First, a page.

Research In Motion, in a frantic fight to keep its BlackBerry sales strong in the face of fierce competition from Apple's iPhones and smartphones based on Google's Android operating system, announced strong third-quarter financial numbers Dec. 16, ahead of analyst expectations.
Fueled by such devices as the BlackBerry Torch and Curve, RIM reported record BlackBerry smartphone sales, revenues of $5.49 billion, and 5.1 million new BlackBerry subscriber accounts.
RIM Co-CEO Jim Balsilie said the numbers reflected the company's strong product lines and the anticipation around upcoming offerings, include its Playbook tablet, which is expected to hit the market in 2011.
"RIM's business continues to grow and diversify as BlackBerry adoption accelerates in markets around the world," Balsillie said in a statement. "With strong results and momentum from our recent product introductions, as well as growing excitement from our partners and customers around upcoming smartphone, tablet, software and services offerings, we are setting the stage for continuing success."
The quarterly revenues were a 19 percent jump over the second quarter, and a 40 percent increase over the same period in 2009. In addition, earnings per share were up 58 percent, and the record 14.2 million BlackBerry shipments were a 40 percent increase over the third quarter last year.
However, despite the strong numbers, RIM continues to find itself in tight competition with Apple and Android devices, which are strong in the consumer space and are gaining traction in the enterprise market, traditionally RIM's domain.
ITG Investment Research said in a report Dec. 13 that Android-running handsets-such as Motorola's Droid and Samsung's Fascinate Galaxy S-have overtaken BlackBerry smartphones as the top sellers on Verizon Wireless' network. In another turn, reports last month indicated that Apple was hiring away members of RIM's enterprise sales team in hopes of selling more iPhones and iPads into corporate accounts.
At the time, analyst Rob Enderle said RIM was going to continue to have difficulty hanging onto its strong enterprise market share.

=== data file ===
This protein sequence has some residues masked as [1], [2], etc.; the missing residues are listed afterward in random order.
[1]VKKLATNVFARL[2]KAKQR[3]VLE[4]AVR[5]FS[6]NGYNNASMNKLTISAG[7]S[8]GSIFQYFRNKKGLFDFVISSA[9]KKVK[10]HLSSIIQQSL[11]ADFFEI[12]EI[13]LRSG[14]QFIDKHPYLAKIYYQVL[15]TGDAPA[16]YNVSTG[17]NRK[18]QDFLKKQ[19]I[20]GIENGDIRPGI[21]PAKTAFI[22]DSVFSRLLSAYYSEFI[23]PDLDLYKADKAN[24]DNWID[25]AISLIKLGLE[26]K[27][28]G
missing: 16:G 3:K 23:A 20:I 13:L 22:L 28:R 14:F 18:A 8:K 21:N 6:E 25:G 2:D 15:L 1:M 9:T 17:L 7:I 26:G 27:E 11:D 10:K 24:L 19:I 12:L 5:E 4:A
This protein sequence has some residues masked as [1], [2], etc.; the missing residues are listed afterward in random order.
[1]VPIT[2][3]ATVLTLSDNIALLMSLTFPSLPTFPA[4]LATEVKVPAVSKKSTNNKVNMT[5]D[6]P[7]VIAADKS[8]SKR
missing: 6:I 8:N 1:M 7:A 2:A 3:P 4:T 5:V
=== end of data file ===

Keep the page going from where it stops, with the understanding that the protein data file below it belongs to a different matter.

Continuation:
"The corporate market is RIM's market, and Apple has been closing on the company steadily while RIM has shown little ability to really fight back," Enderle said in an interview. "RIM either needs to significantly up their game or plan to cede this market to Apple, Google and even Microsoft."
RIM executives don't sound like they're ready to cede anything to anyone. Co-CEO Mike Lazaridis, at the D: Dive Into Mobile conference in San Francisco Dec. 7, was asked about the enterprise threat posed by Apple and Google. He reportedly replied that "today, we have several car manufacturers out there. We're going to find the same thing with smartphones."
Both he and Balsillie, who was responding to a question during the Dec. 16 earnings conference call with analysts and journalists, pointed to the PlayBook as a key product going into 2011. Balsillie said he expected a move away from Apple's iPad.
"I think the PlayBook redefines what a tablet should do," Balsillie said, according to a transcript from the San Francisco Chronicle. "I think we've articulated some elements of it, and I think this idea of a proprietary SDK and unnecessary apps-though there's a huge role for apps-I think is going to shift in the market, and I think it's going to shift very, very quickly. And I think there's going to be a strong appetite for Web fidelity and tool familiarity."